Chances are if you are reading this post, you ARE a grandmother or grandfather raising your grandchildren and that includes those grandparents whose parents live in your home with you. It isn't easy, there is no quick cure for this overwhelming societal change, but I want to shed some help and some hope on the subject.
Hi, my name is Jean, my grandchildren call me Ranny and I quilt, hence the name of my blog and most days you can read my rambling musings here. However, over the last month or so, God has awakened my eyes to see this situation in a way, I had never given thought to in the past.
I am NOT an attorney, I do NOT dispense legal advice. I have lived in Phoenix, Arizona and now in Washington and I am much more familiar with Arizona's guardianship process than Washingtons, that doesn't mean I can help, but I can guide you in the right direction.
I wish there were more answers out in the internet community, but sadly, there isn't and I feel, we all need to lobby congress to get this changed. I also strongly feel there should be the same laws in all states to make it easier on grandparents and grandchildren, but there isn't.
According to AARP (whose information is almost 3 years old at this time) in 2007, 'there were approximately 4.5 million children living in 2.4 million homes being cared for by grandparents and 1.5 million other relative homes and this included parents living with the children and grandparents.' (Taken from the World Wide Web, 7/24/2009. http://www.grandfactsheets.org/state_fact_sheets.cfm).
With these kinds of numbers, we as grandparents should be able to lobby congress for more money to help us out and for quick intervention when it is shown it is needed. To many of the courts award the children back to parents without the parents proving they have changed. How many children have died at the hands of its parents only to later find out numerous attempts by the grandparents were denied by the courts in a guardianship hearing.
First, grandparents raising their grandchildren will find out depending on which state you live in, you may qualify for free or reduced childcare if you work or are disabled, you may qualify for state medical for the grandchildren and you may be able to receive a small monthly stipend to help you financially.
I say small, because in Arizona, grandparents receive around $100 per child, however, if you are a Foster Parent, you receive a bit over $1000 per month. Caring for your grandchildren and foster parenting are not considered to be the same thing and in many states the laws are so stringent for foster parents, that to even take a child on a family vacation requires filling out paperwork and being granted permission. As a legal guardian, you don't need all that extra work.
Raising your grandchildren can become both a blessing and a time of extreme hardship and no grandchild should ever have to be turned out to strangers because a grandparent simply cannot afford to take care of their grandchild. If however, the grandparents have criminal records for child neglect, child abuse, drug abuse, etc., the states should do everything in its powers to find a responsible relative that CAN and WILL care for these children.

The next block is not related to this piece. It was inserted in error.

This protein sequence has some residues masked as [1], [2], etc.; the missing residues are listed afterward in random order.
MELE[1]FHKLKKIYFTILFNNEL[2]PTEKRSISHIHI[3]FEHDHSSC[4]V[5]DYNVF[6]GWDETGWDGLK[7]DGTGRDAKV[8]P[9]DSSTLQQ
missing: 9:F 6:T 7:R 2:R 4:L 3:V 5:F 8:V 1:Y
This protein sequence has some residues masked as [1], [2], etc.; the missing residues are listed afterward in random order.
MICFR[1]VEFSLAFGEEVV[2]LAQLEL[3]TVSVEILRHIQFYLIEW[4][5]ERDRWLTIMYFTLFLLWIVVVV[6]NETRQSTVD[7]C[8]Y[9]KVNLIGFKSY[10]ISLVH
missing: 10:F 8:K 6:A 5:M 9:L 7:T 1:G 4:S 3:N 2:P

On the other side of the fence, if your grandchildren have serious mental issues, have been known to be physically violent, mentally abusive, etc.. I would recommend a grandparent take serious precautions and speak to professionals before allowing that child into their home.
I have heard of children who urinate and soil floors, bedding, etc. whenever and wherever they choose, their abuse by others has left them so scarred, this is the way they retaliate. Girls that are teens and having sex just to feel loved, children who sneak out of the house at night, come home drunk or high, one must logically determine if the best interest of all parties is with the grandparents or unfortunately in foster care. It is not up to me to make that decision for you, you must be willing to look at the total picture.
Raising your grandchildren can become a mixed bag of tricks as you balance on the tighttope trying to figure out where your boundaries are at now that you have custody. When you take on your grandchildren, you no longer are a grandparent, your role has become blurred between grandparenting and parenting. These children can no longer be spoiled and sent back home, they now live with you and you MUST set rules and guidelines.
Be prepared that some of these children have been abused and seen things most adults will never see and your grandchild may need psychological counseling or housing. Remember, you aren't raising your grandchildren because their parents are around...you may be raising them due to death, prison term, drugs, abuse, etc.
As a substitute teacher, I have seen the students who come from abusive backgrounds and for the most part, these are the kids who have a blank stare in their eyes, don't want to listen, follow rules and have little to no friends. Some of these children are already so bitter and skewed, they have turned to drugs, alcohol, sex, abusive treatment of others and hardened. These are the children you must realize will not be the 'easy' ones to care for. These children don't want to be saved, they have been hurt and it will take a lot of effort on everyones part to take away those walls.